The spa is wide and full of inviting baby-blue coloured water. On one of the sides, there is a temporary shower in the open through which each visitor must go before entering into the waters of the spa.
I quickly changed into my swimming shorts and went on to discover how the hot natural spa would feel to the body. As I went into the pool, the water was hot and I estimated it to be at about 30 – 35 degrees celcius. As soon as my toes came into contact with the water, the rest of body was sure it wanted to feel the warm caress of these waters! 😉 As I went further in, I found out that the lagoon has stairs to the depth of the pool.
I watched my friends get into a ‘contained’ thrill as they themselves ventured into the spa! It was evident in their faces why the spa regulations had to be so boldly announced; because on setting foot to the tantalizing water, one would be easily tempted to rush in with a dive so as to have the entire body enjoy this feeling! Once inside the spa waters, the regulation that ‘Swimming Costumes Must Be Worn’ is not too welcome a rule, but we worked hard to abide! 🙂
As I immersed myself into the spa, I felt proud that on completion of this facility my country Kenya will have joined the leagues of other nations that have attracted tourists over time through their natural spas. These are countries like Turkey which has the Hamam spa, Costa Rica which has the Thermal Baths and New Zealand which has the Wahkarewrewa natural spa. Once the Olkaria natural spa is complete, it will have a steam bath and sauna in addition to the hot water pools.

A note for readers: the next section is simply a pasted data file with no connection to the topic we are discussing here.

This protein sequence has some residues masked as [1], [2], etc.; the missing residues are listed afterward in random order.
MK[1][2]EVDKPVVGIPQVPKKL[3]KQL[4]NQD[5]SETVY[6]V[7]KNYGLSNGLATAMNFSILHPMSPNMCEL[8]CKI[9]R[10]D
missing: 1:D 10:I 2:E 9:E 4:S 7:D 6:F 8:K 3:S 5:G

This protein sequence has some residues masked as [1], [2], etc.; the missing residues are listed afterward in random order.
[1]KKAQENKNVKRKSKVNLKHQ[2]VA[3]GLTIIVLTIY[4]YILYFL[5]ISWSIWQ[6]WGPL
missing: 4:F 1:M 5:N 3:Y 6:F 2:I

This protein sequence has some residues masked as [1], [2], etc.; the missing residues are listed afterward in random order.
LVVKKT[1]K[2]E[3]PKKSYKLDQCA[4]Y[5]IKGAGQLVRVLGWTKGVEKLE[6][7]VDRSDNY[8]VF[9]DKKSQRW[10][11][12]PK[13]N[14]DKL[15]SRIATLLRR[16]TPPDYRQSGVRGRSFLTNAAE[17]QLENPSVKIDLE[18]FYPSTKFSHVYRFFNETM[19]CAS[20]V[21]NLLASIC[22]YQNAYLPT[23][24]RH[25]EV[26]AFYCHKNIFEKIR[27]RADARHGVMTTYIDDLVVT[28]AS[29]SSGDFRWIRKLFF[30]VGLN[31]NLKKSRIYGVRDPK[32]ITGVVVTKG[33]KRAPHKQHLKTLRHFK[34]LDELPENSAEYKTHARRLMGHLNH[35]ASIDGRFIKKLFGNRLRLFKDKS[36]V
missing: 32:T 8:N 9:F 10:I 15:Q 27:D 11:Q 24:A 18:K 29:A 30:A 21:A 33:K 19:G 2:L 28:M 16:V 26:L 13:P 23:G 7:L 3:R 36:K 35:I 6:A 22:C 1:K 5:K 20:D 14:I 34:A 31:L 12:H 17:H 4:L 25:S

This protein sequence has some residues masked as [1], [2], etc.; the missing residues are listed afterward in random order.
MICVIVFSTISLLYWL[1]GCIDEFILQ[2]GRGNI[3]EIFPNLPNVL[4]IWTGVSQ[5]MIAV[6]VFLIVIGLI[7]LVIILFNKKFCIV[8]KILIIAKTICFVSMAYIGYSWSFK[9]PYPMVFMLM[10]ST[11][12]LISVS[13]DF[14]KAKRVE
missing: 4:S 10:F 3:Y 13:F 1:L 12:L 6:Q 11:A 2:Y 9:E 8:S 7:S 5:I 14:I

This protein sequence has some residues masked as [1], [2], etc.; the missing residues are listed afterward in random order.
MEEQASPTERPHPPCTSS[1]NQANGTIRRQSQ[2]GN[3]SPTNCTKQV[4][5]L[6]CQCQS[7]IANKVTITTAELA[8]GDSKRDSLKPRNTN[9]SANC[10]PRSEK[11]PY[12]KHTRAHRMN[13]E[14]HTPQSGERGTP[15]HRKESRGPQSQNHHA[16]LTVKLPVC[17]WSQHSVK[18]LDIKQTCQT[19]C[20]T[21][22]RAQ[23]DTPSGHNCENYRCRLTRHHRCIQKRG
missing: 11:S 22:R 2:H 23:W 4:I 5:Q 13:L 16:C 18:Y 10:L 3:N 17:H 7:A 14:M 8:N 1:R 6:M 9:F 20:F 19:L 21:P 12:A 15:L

It is said that the spa has good natural skin treatment elements that have been known to heal some skin diseases like psoriasis. Therefore, as much as we were here to have fun, our bodies were also gaining protective qualities from these waters!
Whie inside the spa, one didn’t feel the urge to leave as the engulfing warmth felt like a massage being conducted allover the body at the same time! I walked around the entire pond with my entire body (to the neck) immersed in the water. It was a great feeling!
As we floated by in the spa, laughter could be heard and jolly faces seen! Time flew by faster than we wanted it to, and this was an indication that we were definitely having a blast! The sun was fast retreating behind the hills and as much as we wanted to stay, it was time to leave the spa and head back to Nairobi before nightfall. This was quite a treat to our adventurous selves and I would definitely recommend the experience for you, your family and friends!
Location: Olkaria Natural Spa, Naivasha
Distance: About 110km from Nairobi
Accommodation: There are several campsites within the Hells Gate National Park, and many camp sites and hotels along the Moi south Lake Road
Parke entry fees: Kshs. 300.00 per adult (Kenyan citizen) and 15USD for foreign tourists
Spa entry fees: A minimal fee to be introduced on completion of the spa facility
What to carry: Sun glasses, Sun screen, Light clothing, flip-flops , a swimming costume, towel and a camera to capture the moments